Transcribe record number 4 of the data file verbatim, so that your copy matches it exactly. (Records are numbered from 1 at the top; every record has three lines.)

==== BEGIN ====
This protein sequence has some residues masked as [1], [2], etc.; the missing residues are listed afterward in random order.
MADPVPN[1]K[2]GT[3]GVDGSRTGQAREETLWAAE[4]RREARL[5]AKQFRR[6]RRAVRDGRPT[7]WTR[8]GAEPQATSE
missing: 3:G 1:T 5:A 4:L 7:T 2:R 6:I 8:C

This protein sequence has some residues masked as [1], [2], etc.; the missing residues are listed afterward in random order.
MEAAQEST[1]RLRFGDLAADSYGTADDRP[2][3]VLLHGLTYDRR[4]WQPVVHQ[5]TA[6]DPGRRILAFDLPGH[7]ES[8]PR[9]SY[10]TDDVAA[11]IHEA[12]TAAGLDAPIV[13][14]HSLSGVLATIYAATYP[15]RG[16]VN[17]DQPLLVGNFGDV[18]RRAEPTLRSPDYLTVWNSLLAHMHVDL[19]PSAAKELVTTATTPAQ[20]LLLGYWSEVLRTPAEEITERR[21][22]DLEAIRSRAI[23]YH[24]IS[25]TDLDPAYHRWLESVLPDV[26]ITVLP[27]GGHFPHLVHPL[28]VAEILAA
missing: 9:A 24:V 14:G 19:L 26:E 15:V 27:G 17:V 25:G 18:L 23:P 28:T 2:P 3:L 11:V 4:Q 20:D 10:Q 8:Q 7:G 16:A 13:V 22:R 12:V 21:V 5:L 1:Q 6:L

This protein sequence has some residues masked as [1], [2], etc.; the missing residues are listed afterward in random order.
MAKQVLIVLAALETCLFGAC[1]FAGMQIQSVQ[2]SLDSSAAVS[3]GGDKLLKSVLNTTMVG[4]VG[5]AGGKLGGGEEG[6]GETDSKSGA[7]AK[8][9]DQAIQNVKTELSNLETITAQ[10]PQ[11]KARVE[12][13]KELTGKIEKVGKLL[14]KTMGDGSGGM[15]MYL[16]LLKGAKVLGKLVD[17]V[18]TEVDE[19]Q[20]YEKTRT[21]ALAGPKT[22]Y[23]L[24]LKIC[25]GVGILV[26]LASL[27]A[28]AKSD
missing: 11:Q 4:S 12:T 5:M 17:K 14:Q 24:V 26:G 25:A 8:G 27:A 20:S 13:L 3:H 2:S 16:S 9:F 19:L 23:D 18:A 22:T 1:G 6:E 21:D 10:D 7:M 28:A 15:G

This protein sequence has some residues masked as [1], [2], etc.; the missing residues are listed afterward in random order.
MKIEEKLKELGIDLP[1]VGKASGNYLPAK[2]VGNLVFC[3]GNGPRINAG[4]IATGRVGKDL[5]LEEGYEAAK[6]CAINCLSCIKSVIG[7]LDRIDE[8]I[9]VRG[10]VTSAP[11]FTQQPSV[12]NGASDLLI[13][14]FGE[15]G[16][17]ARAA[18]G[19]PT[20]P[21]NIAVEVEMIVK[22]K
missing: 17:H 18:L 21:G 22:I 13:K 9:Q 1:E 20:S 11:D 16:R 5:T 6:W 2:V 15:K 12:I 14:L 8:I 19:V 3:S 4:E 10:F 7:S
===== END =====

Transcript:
This protein sequence has some residues masked as [1], [2], etc.; the missing residues are listed afterward in random order.
MKIEEKLKELGIDLP[1]VGKASGNYLPAK[2]VGNLVFC[3]GNGPRINAG[4]IATGRVGKDL[5]LEEGYEAAK[6]CAINCLSCIKSVIG[7]LDRIDE[8]I[9]VRG[10]VTSAP[11]FTQQPSV[12]NGASDLLI[13][14]FGE[15]G[16][17]ARAA[18]G[19]PT[20]P[21]NIAVEVEMIVK[22]K
missing: 17:H 18:L 21:G 22:I 13:K 9:Q 1:E 20:S 11:D 16:R 5:T 6:W 2:V 15:K 12:I 14:L 8:I 19:V 3:S 4:E 10:F 7:S